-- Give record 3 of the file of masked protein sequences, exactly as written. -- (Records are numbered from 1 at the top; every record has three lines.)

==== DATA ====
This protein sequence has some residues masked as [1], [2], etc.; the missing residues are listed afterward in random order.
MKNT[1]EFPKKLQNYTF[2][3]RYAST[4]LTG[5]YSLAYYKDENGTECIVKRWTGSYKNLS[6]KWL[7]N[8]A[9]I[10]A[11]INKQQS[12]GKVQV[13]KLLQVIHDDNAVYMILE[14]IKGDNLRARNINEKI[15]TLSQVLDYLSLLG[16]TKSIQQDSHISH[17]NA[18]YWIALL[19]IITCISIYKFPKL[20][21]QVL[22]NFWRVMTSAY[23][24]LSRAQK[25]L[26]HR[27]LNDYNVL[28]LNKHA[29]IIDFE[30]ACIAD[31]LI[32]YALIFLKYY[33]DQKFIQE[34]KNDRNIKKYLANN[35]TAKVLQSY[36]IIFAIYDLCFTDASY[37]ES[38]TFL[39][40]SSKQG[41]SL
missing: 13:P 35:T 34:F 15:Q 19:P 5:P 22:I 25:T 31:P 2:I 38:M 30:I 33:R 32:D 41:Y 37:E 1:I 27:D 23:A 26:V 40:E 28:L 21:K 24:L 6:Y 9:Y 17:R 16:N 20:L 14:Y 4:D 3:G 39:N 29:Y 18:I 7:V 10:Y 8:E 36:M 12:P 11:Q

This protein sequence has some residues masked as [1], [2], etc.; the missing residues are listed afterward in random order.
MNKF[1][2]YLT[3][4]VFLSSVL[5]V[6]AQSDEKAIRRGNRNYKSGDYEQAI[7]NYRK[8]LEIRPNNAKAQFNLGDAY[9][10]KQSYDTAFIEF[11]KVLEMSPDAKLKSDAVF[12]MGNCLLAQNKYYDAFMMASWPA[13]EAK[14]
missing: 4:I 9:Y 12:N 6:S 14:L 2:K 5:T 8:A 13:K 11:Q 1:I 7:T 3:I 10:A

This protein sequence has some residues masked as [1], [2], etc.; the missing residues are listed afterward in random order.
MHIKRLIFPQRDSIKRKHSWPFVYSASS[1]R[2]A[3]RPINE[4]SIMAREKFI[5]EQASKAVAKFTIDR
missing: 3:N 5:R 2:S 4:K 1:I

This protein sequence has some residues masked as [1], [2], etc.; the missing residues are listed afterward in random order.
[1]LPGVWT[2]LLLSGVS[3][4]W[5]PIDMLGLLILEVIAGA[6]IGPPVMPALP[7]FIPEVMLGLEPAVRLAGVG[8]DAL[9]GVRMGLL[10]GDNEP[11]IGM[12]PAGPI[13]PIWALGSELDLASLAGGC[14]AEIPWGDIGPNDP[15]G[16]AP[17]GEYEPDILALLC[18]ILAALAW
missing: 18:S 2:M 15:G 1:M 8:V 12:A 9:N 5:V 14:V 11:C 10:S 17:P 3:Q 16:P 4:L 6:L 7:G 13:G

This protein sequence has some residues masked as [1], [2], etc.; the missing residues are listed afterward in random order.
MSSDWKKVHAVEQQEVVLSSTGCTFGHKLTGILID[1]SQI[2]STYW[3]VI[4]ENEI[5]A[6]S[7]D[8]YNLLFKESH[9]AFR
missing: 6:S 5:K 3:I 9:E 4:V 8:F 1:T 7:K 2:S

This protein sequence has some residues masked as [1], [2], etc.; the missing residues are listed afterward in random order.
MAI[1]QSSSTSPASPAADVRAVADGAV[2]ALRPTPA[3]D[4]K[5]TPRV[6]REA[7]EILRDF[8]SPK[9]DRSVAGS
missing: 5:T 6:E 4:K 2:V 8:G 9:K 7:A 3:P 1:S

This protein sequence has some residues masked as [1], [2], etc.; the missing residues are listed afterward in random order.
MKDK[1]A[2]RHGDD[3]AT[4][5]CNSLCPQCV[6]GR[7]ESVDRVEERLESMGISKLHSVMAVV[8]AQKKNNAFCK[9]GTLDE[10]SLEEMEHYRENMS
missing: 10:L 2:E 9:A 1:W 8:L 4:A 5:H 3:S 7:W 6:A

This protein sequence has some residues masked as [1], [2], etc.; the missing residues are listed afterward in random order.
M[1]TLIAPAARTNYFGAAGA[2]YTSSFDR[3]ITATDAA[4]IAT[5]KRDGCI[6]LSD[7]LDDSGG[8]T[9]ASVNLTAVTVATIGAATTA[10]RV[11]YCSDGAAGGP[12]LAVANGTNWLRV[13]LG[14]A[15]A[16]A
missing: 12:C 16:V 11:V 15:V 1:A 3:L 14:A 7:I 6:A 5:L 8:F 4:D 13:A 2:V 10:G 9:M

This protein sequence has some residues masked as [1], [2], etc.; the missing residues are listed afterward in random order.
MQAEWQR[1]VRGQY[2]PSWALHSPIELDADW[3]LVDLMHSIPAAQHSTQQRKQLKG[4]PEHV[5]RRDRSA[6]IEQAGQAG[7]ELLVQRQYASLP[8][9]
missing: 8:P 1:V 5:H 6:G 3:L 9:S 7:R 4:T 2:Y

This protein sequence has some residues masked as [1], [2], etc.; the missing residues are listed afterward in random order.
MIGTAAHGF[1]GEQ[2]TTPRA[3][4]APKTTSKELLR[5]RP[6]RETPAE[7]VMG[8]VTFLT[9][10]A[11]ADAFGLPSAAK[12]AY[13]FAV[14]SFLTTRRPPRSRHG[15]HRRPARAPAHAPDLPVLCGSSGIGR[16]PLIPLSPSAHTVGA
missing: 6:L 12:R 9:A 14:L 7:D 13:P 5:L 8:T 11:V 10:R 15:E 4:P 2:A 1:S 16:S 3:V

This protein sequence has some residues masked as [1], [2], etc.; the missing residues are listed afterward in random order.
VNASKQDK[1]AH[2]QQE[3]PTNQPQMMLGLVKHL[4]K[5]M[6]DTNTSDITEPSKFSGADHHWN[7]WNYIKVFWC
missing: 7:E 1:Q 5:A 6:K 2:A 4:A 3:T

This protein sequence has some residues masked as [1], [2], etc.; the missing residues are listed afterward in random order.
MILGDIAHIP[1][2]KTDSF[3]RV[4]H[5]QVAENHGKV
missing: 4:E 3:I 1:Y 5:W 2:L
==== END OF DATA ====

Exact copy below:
This protein sequence has some residues masked as [1], [2], etc.; the missing residues are listed afterward in random order.
MHIKRLIFPQRDSIKRKHSWPFVYSASS[1]R[2]A[3]RPINE[4]SIMAREKFI[5]EQASKAVAKFTIDR
missing: 3:N 5:R 2:S 4:K 1:I